Russia’s Minister of Economic Development Alexey Ulyukayev has just been detained under suspicion of receiving a bride worth 2 million USD for the positive appraisal given by his ministry, allowing Rosneft – Russia’s largest state-controlled oil company, to buy a 50 percent stake in another state-controlled oil company Bashneft.
According to the Investigative Committee, Rosneft representatives were coerced and threatened by Ulyukayev into giving the bribe.
Russian Economy Minister Alexey Ulyukayev was detained Tuesday on suspicion of taking a $2 million bribe in return for his ministry’s support for a major oil company deal, Russia’s Investigative Committee said. The minister is in custody and awaiting charges.
“The circumstances of the crime are connected with Alexey Ulyukayev, who occupies a public post in the Russian Federation, receiving $2 million on November 14 for the positive assessment provided by the Economic Development Ministry that allowed Rosneft to complete the deal on purchasing the government’s 50 percent stake in Bashneft,” Svetlana Petrenko, deputy head of the Investigative Committee, said in an official statement.
In October, Russia’s largest oil company, Rosneft, purchased the state-owned stake in a major regional oil company, Bashneft, for about $5.3 billion. The deal was approved by Prime Minister Dmitry Medvedev, although back in September, President Vladimir Putin expressed his concerns over the potential takeover of one state-controlled company by another.
This is the first time that a government minister has been arrested in Russia since 1993.
At that time, Boris Yeltsin was engaged in what many called an illegal power grab as he attempted to consolidate his rule over members of the Congress of People’s Deputies and the Supreme Soviet of the Russian Federation by introducing a new and controversial constitution.
During a protected struggle which resulted in armed violence, Yeltsin’s faction ultimately won and the leaders and officials of the Congress and Supreme Soviet were arrested. They were of course released in 1994 and all criminal proceedings were formally closed in 1995.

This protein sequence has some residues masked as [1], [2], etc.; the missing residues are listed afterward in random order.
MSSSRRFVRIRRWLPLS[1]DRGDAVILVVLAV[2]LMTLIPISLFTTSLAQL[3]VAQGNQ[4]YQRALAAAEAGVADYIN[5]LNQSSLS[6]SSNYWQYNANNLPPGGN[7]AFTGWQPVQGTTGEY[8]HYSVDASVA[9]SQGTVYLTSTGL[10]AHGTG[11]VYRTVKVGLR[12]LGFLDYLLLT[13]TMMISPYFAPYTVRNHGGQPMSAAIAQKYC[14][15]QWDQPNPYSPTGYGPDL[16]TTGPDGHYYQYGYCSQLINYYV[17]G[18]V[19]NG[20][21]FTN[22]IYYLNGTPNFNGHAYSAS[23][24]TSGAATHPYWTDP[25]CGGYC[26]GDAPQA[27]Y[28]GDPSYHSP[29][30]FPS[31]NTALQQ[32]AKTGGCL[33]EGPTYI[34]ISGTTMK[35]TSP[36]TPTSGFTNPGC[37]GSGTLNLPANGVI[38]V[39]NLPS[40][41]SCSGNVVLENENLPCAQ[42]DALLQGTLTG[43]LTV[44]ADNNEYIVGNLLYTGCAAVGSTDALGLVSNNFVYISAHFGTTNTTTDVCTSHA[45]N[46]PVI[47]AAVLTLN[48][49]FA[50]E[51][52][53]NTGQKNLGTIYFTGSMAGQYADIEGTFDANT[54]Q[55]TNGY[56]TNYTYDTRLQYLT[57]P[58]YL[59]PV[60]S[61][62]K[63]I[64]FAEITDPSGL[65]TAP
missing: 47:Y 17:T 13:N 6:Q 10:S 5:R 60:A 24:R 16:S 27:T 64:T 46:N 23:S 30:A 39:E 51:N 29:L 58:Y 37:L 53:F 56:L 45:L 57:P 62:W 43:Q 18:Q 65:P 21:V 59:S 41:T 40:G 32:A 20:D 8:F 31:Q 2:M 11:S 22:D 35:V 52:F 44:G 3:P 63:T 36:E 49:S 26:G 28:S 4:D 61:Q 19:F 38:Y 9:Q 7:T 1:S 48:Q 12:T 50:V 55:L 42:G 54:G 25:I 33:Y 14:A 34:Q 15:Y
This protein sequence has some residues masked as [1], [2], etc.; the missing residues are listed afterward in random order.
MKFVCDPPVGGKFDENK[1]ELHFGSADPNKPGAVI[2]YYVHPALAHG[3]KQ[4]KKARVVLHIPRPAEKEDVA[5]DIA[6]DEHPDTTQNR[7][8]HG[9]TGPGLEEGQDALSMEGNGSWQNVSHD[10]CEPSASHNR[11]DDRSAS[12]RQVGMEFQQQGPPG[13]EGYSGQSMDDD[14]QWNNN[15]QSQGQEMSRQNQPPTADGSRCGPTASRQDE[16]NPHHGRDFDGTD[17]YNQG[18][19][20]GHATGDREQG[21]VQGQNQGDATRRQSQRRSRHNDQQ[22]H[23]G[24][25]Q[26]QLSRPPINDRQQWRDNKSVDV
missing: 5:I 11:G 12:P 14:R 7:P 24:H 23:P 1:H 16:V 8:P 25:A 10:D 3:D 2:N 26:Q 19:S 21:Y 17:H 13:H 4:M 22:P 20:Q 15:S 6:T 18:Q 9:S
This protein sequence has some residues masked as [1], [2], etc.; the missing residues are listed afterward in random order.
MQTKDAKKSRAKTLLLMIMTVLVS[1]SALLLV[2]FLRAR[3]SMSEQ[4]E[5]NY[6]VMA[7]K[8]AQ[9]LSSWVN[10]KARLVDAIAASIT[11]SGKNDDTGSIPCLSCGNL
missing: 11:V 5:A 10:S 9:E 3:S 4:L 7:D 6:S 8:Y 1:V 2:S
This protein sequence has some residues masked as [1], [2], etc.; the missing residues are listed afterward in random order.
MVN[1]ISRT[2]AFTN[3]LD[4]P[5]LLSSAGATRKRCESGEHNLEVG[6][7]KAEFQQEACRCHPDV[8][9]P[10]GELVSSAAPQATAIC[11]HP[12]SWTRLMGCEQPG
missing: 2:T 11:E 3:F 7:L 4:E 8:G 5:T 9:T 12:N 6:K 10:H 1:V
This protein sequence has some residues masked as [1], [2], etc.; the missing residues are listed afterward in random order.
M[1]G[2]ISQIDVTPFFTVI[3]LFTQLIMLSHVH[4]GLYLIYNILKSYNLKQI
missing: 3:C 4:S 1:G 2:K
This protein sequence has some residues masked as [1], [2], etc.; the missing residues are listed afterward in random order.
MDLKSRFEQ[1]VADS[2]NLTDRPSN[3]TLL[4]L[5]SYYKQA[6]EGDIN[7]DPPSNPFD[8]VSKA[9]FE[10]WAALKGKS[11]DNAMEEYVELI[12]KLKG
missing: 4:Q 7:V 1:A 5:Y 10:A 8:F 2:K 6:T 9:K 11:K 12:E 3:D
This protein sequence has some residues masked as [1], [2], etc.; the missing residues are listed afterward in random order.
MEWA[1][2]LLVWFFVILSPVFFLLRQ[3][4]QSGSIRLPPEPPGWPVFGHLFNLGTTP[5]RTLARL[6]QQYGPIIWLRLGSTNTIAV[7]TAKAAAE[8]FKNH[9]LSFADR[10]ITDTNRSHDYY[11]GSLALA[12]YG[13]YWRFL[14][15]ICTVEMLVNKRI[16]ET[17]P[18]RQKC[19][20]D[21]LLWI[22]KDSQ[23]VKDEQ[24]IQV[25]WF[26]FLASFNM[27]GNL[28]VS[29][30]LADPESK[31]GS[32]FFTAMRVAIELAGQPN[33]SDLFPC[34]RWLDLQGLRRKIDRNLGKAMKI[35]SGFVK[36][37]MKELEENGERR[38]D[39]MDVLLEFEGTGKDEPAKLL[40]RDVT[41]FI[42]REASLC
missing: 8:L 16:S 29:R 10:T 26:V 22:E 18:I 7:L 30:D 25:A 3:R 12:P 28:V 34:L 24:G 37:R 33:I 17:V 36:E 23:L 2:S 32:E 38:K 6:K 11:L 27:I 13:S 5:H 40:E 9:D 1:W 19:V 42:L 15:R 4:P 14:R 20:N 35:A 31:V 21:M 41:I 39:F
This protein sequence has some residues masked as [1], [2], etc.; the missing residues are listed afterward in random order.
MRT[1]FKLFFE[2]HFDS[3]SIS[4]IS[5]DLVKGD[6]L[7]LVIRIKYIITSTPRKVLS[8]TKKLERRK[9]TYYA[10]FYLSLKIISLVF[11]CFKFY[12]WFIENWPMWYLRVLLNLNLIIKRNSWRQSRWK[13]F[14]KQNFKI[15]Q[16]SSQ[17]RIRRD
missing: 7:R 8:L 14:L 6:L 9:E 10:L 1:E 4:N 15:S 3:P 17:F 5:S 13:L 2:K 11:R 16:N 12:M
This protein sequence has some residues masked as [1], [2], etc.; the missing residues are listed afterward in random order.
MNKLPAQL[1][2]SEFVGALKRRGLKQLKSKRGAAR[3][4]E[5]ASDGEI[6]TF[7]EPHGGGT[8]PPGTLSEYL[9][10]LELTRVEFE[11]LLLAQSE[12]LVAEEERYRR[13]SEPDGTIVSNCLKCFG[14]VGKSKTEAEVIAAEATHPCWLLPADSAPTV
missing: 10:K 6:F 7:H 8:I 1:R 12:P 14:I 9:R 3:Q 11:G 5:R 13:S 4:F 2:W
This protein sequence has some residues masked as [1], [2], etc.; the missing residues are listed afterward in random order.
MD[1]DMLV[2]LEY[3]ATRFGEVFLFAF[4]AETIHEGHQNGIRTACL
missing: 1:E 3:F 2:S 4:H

The events of today are very different. Rather than arrests over metaphysical, philosophical and ideological disputes over Russia’s future, the detention of Alexey Ulyukayev is a matter of large scale corruption from a man who, if the allegations are true, put extreme personal greed above duty to his country.
No nation can tolerate corruption in the highest seats of power. Not only are politicians not above the law, they must necessarily be subjected to higher levels of scrutiny via-a-vis ordinary civilians. They are entrusted to ensure the prosperity and safety of the public and any dereliction of this duty must be met with the full force of the law.
It must be added that such cases are not unique to Russia or other major powers. At this very moment, President-elect Donald Trump is considering whether or not to prosecute Hillary Clinton for her criminal acts.
In large countries, whether it be Russia, the United States, China or India, holding corrupt officials accountable for their crimes is important for sending stern signals to other officials while at the same time boosting confidence in government among ordinary citizens.
This latest development simply confirms Russia’s commitment to the fight against government corruption. Unfortunately, the same doesn’t hold true in many other places.